Sunday, October 18, 2009

Counting My Blessings

Disclaimer: This story is about my experience, and my experience only. I know many other people have gone through this same thing and feel differently about it. This is only about what happened to me.

Twelve years ago today, October 18th, 1997...I had a miscarriage.

Danielle was five years old and Shannon was two. I had had the option of getting my tubes tied after Shannon was born by C-section in January of 1995. Why not? We'd always planned on having two kids, and there we were with two, beautiful healthy girls.

At the time though, I wasn't sure. You see, in my younger days, I'd always envisioned my children being boys. I was a tomboy as a kid, and I'd always pictured myself going to Pop Warner football games, baseball games, and cheering on my boys.

Were we going to try one more time for a boy? In January of 1995, I just wasn't sure we were done. So I didn't have the tubal.

Somewhere in July of 1997, we had an unplanned pregnancy. It couldn't have come at a worse time. Steve and I were not getting along well. Financially, things sucked. We were living in a two-bedroom apartment. I was, frankly, horrified at the thought of having another baby at that time.

So for a while, even though I knew I was, I pretended like I wasn't pregnant. I didn't even make a doctor's appointment until I was about 12 weeks along. However, we did make one huge mistake: We told the girls. I wish we hadn't.

When I went for my first doctor's appointment, they couldn't find a heartbeat. They did an ultrasound, no heartbeat. They concluded from the size of the fetus that it had stopped growing at about six weeks. I had been walking around for six weeks with a dead fetus in my womb, that my body hadn't yet decided to expel, for whatever reason.

One minute, I was going to have three children, and the next minute, I wasn't. I was stunned, numb. I didn't cry. I don't really remember being upset. Just stunned. I had had two perfectly healthy and relatively easy pregnancies before, and this possibility had just never occurred to me. My obgyn, who was a wonderful, sweet, teddy bear of a man, told me that statistically, 1 in 3 pregnancies don't make it to term, and 95% of those end in the first trimester. "Huh," I said.

He told me that my options were to either schedule a D and C, or just wait and let nature take its course. Had I known what was going to happen over the weekend, I would have just scheduled it. But I didn't know, so I decided to wait.

I went home and told Steve. I honestly don't remember what his reaction was. What wasn't easy was trying to explain to a five year-old that the baby she thought we were going to have had died inside of me. I don't remember her being extremely upset, just confused. She didn't understand. Shannon was only two, I'm not sure she even remembers this at all.

The next night, I started bleeding. A lot. We called my mom to come stay with the girls, and Steve took me to the hospital, the closest one to our house. I don't remember much about it, except the cramping and the bleeding, which after a while, just kind of stopped on its own. Again, I think I was given the option of a D and C, or just going home. For whatever reason, we went home.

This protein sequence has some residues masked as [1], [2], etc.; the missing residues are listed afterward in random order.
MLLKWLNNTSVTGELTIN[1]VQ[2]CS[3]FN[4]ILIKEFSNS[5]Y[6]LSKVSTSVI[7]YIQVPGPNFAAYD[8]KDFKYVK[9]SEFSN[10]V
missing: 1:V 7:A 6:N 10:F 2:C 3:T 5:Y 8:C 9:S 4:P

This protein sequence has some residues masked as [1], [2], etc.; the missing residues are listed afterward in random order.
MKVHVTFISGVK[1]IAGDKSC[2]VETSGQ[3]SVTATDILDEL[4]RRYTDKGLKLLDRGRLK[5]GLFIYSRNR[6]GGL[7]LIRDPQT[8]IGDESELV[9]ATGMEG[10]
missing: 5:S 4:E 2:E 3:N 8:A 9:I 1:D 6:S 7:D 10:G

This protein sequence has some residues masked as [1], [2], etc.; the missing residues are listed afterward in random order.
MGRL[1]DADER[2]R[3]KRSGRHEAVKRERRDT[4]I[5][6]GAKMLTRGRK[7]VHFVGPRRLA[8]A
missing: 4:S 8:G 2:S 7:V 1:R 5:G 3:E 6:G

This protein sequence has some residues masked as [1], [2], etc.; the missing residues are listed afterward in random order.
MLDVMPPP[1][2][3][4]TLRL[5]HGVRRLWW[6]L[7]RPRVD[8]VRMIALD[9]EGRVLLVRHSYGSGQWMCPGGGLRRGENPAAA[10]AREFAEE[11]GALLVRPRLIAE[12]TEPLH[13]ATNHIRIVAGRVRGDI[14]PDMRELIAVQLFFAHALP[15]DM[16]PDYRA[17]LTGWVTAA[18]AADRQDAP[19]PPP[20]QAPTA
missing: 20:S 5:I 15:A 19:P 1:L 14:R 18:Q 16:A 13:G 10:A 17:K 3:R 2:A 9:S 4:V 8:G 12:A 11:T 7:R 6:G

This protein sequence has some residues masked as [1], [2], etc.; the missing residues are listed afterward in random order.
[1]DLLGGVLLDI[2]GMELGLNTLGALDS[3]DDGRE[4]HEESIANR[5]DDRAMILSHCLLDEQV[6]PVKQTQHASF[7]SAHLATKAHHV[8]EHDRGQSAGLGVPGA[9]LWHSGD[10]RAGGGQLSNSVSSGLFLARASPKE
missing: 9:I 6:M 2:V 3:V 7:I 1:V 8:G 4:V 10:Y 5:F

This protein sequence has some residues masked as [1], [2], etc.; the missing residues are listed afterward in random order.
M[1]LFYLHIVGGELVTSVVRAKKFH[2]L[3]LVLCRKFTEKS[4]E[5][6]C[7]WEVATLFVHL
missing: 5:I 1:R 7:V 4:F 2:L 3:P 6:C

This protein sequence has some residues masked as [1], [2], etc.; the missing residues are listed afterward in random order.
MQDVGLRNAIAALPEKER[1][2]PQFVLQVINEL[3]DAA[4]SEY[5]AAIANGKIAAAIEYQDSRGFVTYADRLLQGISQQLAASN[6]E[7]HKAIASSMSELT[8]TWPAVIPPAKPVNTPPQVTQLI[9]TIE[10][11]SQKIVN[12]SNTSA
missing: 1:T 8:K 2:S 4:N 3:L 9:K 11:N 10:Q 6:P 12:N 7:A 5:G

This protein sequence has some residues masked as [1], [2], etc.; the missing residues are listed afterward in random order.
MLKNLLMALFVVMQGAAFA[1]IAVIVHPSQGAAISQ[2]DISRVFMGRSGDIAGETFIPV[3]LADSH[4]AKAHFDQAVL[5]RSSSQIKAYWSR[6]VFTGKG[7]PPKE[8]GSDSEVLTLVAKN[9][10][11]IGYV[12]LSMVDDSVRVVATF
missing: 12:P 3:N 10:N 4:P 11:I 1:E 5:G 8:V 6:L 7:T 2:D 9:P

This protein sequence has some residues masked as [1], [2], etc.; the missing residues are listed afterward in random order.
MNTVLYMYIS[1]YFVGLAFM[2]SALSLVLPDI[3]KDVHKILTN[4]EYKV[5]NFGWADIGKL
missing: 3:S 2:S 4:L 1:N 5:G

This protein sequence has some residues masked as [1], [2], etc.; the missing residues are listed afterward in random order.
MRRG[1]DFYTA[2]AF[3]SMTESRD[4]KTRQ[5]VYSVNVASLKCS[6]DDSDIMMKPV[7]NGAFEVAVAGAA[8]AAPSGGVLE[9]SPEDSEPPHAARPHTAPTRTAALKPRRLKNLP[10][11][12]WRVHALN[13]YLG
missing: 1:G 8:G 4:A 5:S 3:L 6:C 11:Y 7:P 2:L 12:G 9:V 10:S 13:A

The next night, it started all over again. Called my mom again, went to a different hospital this time, the one where my doctor was actually on staff. I don't remember much here either, except lying on a table in a room, just gushing blood. (sorry) The contractions are just as painful as giving birth. So I was in pain, and bleeding in that room, for what seemed like forever. I have no idea how long it actually was. All I know is that it was a huge relief when they finally took me into surgery, to do the D and C. I didn't know this at the time, but by the time they got me in there, my blood pressure was about 60/30. Which I'm guessing is not good.

When I woke up, it was over. I don't remember going home. I don't think I stayed in the hospital. I think I went right from recovery to home. I may have had a prescription filled, or two. Iron, I hope. Because for about two weeks, I was white as a ghost, and weak. I have no idea how much blood I lost, but it was a lot.

I remember feeling tired and weak. What I don't ever remember feeling was sad. I don't know why. I have no idea if that baby was a boy or a girl. What his or her name would have been. What he or she would have been like. The age differences between the kids would have been very different. A whole different dynamic.

What I do know, is that if I had carried that baby to term, boy or girl, I would have had the tubal that time. Three was my limit. And right now I would have children that were 17, 14, and 11. A three year space between all of them. Perfect, right? Well, no.

I remember sitting in my obgyn's office six weeks later, with Steve, and him asking us what we were going to do about birth control. In the most serious voice I could muster, I said, "We're never having sex again." My doctor laughed like I was kidding. At the time, I didn't feel like I was kidding.

In December of 2001, feelings still raw and fresh from Sept 11th of that year, we had...oops...another unplanned pregnancy. We were in a better place in our relationship, somewhat. Financially? It didn't feel much better, and I must admit that when that first home test came back negative, I breathed a huge sigh of relief.

I had a period after that, but it wasn't a normal period. I was just...well, it was extremely light. Steve had just gone to the doctor for a checkup, and he mentioned to the doctor about me and my negative test, and my light period. The doctor said to take another test.

I have to admit here, that when the second test came back positive, the first word out of my mouth was, "FUCK!!!" I called my best friend, and I said "fuck" a lot. I wasn't happy.